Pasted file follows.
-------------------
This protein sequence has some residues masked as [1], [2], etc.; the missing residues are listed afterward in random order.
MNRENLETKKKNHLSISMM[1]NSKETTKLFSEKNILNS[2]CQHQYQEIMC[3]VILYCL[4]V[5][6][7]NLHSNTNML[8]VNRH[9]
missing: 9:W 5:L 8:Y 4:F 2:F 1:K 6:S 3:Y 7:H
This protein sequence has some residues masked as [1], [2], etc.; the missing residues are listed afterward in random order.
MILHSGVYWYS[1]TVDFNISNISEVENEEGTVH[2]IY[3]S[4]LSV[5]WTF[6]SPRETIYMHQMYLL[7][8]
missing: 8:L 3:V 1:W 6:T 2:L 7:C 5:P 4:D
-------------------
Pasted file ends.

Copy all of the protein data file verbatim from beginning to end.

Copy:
This protein sequence has some residues masked as [1], [2], etc.; the missing residues are listed afterward in random order.
MNRENLETKKKNHLSISMM[1]NSKETTKLFSEKNILNS[2]CQHQYQEIMC[3]VILYCL[4]V[5][6][7]NLHSNTNML[8]VNRH[9]
missing: 9:W 5:L 8:Y 4:F 2:F 1:K 6:S 3:Y 7:H
This protein sequence has some residues masked as [1], [2], etc.; the missing residues are listed afterward in random order.
MILHSGVYWYS[1]TVDFNISNISEVENEEGTVH[2]IY[3]S[4]LSV[5]WTF[6]SPRETIYMHQMYLL[7][8]
missing: 8:L 3:V 1:W 6:T 2:L 7:C 5:P 4:D